Before the apple I was happy thought Eve. Now I'm unhappy.
Happy, unhappy. Strange to tell, before the apple, Eve didn’t actually know either of these words.
She thought of Adam, and as she did so her misery grew. I must run away and never see Adam again she thought. Or maybe I should explain to Adam what I've done and then go away. Or maybe he will eat a forbidden apple and if we've both eaten one it won't be so bad.
She plucked one of the forbidden apples and went looking for Adam. She found him picking strawberries. Adam was startled at Eve’s appearance. What are the fig leaves for, he asked? I was naked said Eve, and so are you. What’s naked said Adam? Eat this and you’ll know said Eve, offering the apple.
That’s from the Tree of Knowledge, said Adam. We mustn’t eat that, throw it away, quick!
Eve stood with her arm outstretched and the forbidden apple, saying nothing. And from that nothing Adam understood what she had done.
It was the cool of the day and Adam knew God would soon be walking in the garden. He knew too that when God found what Eve had done, something very bad would happen. He couldn't guess what, but in the pit of his stomach he felt he would never be allowed to see Eve again.
Give me the apple, he said. And he ate it. Like Eve, he first realised he had done WRONG, then he understood he was naked and understood why Eve had made the apron of leaves. Eve was already gathering fig leaves for Adam and he put on the apron she made for him. Then like Eve before him he felt miserable.
Adam and Eve heard God walking nearby. They hid behind a thicket of bushes. Where are you, said God. Come and show yourselves. And they stood before him, wearing their aprons of fig leaves, and feeling foolish.
Why are you wearing those fig leaves, asked God. He knew, of course, but he asked anyway.
We were naked said Eve. And we were ashamed said Adam.
Who told you, you were naked? asked God. You have eaten the forbidden fruit!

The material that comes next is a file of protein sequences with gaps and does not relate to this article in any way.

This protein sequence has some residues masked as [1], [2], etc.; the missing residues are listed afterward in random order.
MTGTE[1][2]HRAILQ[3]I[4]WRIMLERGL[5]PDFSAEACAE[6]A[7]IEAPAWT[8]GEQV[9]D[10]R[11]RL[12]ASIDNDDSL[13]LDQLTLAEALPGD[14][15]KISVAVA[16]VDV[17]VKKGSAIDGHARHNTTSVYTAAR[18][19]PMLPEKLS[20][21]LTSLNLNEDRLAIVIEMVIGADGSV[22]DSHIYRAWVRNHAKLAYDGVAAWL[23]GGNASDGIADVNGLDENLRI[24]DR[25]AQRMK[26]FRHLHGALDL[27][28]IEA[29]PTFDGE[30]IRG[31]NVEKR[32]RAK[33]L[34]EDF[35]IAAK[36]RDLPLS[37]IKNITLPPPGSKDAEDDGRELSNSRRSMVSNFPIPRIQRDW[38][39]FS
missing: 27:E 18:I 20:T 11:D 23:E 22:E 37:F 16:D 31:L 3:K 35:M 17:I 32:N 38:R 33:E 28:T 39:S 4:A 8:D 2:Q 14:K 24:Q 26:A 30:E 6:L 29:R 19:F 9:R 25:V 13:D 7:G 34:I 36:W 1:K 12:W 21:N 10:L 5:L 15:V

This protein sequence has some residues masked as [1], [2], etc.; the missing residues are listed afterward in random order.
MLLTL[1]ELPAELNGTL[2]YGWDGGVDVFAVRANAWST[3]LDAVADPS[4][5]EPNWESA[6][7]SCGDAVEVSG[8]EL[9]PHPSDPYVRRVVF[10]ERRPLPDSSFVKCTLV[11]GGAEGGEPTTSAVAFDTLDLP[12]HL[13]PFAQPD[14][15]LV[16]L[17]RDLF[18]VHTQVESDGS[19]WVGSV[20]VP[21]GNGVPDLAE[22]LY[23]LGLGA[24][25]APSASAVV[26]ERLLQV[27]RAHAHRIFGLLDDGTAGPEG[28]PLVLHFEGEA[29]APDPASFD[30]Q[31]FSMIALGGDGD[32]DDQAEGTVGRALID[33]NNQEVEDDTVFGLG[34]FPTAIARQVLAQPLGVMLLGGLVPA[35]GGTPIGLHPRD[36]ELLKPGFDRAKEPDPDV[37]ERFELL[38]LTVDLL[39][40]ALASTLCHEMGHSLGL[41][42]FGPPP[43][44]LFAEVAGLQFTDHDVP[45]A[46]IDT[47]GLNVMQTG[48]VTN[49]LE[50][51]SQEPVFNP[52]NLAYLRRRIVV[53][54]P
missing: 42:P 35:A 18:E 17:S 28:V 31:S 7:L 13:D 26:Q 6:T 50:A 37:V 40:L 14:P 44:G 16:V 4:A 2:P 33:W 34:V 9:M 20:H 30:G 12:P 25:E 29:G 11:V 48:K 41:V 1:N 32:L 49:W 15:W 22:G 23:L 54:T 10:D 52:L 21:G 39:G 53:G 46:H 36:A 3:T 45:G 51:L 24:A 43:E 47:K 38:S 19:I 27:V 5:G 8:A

The Serpent told me to eat it! said Eve.
Eve told me to eat it! said Adam. He wished he hadn't said that. But he said it.
God was angry. But was he disappointed? Did he know all the time that this would happen?
First God turned to the Serpent. You! he said, for this thing you have done, you will creep on your belly and eat dust all the days of your life. I will put enmity between you and the children of Eve. They will crush your head, and you will bite their heel.
Next God turned to Eve. You! he said to Eve, for this thing you have done, you will bear children in pain. To grow crops you will toil and sweat.
Last, God turned to Adam. You! he said to Adam, for this thing you have done, thistles and nettles will grow in the fields. To eat your bread, you will labour all the days of your life to cultivate the soil.
To Adam and Eve he said: and after your days of toil, when you are old and worn out, both of you will die.
And you, said God to the Serpent, you too will die. All living things will die. You will die and return to the soil. For dust you are, and to dust you will return.
An angel flew down and whispered in God’s ear. Remember the Tree of Life said the angel.
Did I mention that two magical trees grew in the middle of the Garden of Eden? One was the Tree of Knowledge, the forbidden tree that was the cause of all the trouble. The other was the Tree of Life.
When God first created Adam and Eve, he was happy for them to live for ever, just so long as they were ignorant of good and evil. But now that they had eaten the forbidden fruit, and knew good and evil, God feared that they would become gods like him. This he could now allow. Which is why he handed out such severe punishments.
And why now he said: so that you shall die, you must not taste the Tree of Life. Therefore you must leave the Garden. An angel with a flaming sword will guard the entrance. You can never return.
The sun had set in the western sky and dusk was falling. The world would never be the same again. Adam and Eve held hands as they walked through the gate, past the angel with the flaming sword, out of the Garden, into a new life of toil and hardship. Some say that they had quarrelled after eating the forbidden fruit, each blaming the other for what had happened. But if so, now they were reconciled again.
For a brief moment, God felt sorry for them. Before they left he sewed them warm clothes made from the skins of beasts, to protect them in the cold harsh world they were about to enter.